One of David Letterman's catch phrases probably says it best: "I wouldn't give this guy's troubles to a monkey on a rock!"
Biutiful (pronounced "beautiful") stars the great Javier Bardem (No Country for Old Men), who is nominated in the Best Actor category in this year's Academy Awards. The production is also a nominee for Best Foreign Film. There's a lot of talent involved in the story of Uxbal (Bardem), a loving father and deeply flawed man facing the prospect of his own death from cancer. There's a lot of misery too.
Uxbal is in the illegal alien employment trade, supplying workers willing/desperate enough to work for pennies in Barcelona's black-market. He tries to tend to the needs of the people being exploited, dealing with corrupt employers and authority figures and even buying space heaters for the Spartan sleeping quarters of a group of Chinese sweatshop workers.
At home, Uxbal dotes on his two children. His ex-wife (Maricel Alvarez) is a bipolar drug addict who turns up often enough to keep the family off-balance. What else do you need to know about Uxbal – oh, he sees dead people and shares information from the departed with loved ones left behind. Soon, his beloved children will be left behind, and Uxbal must get his affairs in order.
Biutiful is writer/director Alejandro González Iñárritu'sfirst film since ending the collaboration with screenwriter Guillermo Arriaga that produced Amores Perros, 21 Grams and Babel.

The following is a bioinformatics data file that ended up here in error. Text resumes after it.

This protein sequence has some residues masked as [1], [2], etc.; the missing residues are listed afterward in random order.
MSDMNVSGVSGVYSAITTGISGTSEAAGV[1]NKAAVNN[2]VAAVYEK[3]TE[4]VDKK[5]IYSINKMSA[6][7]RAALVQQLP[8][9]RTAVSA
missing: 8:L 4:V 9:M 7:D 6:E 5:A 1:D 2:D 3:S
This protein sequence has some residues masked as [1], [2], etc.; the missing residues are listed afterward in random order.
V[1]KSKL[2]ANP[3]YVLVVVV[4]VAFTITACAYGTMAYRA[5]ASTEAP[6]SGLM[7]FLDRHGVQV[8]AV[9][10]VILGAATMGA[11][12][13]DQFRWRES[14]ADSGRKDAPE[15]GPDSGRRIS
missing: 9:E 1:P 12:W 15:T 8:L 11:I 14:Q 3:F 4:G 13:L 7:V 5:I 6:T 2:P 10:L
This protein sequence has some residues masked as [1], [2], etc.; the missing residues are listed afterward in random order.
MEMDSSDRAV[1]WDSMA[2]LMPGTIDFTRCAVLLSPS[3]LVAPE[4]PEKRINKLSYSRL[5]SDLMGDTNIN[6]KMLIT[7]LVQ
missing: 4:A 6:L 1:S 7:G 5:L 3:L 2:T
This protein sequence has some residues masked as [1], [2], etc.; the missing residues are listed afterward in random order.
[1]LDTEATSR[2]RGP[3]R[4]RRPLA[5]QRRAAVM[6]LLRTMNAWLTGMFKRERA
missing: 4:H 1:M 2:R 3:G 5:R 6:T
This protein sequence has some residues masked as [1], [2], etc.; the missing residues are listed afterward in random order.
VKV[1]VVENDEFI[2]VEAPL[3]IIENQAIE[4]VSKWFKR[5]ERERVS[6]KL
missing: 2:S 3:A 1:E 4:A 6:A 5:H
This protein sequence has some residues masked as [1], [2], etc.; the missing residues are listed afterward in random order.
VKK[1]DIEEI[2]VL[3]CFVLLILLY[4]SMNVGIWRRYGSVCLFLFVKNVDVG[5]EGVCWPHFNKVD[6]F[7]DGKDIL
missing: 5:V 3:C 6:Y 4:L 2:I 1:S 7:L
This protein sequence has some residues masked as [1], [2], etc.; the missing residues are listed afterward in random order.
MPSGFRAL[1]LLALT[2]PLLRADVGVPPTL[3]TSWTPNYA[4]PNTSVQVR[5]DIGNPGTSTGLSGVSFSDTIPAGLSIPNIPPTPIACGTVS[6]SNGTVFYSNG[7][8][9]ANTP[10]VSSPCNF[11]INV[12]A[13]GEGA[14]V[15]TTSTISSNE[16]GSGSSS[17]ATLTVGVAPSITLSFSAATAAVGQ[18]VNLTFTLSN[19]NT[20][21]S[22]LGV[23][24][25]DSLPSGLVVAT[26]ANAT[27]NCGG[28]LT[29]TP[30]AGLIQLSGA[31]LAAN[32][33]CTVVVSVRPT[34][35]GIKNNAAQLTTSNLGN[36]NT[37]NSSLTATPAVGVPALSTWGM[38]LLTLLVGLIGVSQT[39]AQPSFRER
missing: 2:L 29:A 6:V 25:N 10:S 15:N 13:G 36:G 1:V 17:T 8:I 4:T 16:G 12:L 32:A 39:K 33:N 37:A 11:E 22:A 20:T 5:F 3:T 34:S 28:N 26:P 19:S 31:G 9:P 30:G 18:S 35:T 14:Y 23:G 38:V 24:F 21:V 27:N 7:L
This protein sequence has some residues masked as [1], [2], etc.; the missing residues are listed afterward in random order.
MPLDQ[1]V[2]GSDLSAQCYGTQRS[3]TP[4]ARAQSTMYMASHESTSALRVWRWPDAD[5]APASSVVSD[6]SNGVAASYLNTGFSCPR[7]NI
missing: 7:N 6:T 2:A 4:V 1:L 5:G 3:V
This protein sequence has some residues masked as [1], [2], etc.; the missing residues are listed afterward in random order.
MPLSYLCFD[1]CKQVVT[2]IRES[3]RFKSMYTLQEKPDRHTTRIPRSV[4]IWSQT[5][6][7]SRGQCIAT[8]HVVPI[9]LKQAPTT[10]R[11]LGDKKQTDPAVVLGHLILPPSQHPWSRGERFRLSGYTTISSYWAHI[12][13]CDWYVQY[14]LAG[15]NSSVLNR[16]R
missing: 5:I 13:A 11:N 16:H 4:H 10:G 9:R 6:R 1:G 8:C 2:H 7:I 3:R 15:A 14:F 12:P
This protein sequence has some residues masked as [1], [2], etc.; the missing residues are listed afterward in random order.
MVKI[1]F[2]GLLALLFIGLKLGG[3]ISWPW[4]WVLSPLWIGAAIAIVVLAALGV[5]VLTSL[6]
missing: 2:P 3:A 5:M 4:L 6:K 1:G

What's different this time? The film is linear – no hopping around in time, thank you very much. The screenplay more or less sticks to one storyline, although there are the aforementioned tangents. The movie's big minus is that it is so loaded with awful situations that it crosses into overkill. Don't get me wrong, I can appreciate a well-done bummer as much as the next guy – I have several CDs by renown miserablists Arab Strap – but eventually you reach a point when you just stop caring about the latest nightmare thrust in your face.
The movie's big plus is Bardem, who is so easy to relate to that he carried me through the excess of the screenplay. He makes Uxbal universal. We all do wrong. We all love. We're all terminal. On a human-to-human level, the movie grabbed me. I appreciated the camera work as well, and the credibility of the rest of the cast.
Beyond that, I suppose I missed the big picture. I didn't get much out of the whole talking-to-the-dead business. I didn't understand why Iñárritu seemed so determined to pile ugliness on top of ugliness, only to turn towards a redemptive wrap up that seemed too easy – not for Uxbal, for the script. While I felt the pain of my fellow human, and the pain of others that suffered around him, I'm not sure I needed to share the experience for 148 minutes. I'm glad I saw Biutiful because of Bardem. Hopefully, Iñárritu will stretch his imagination in a different direction next time.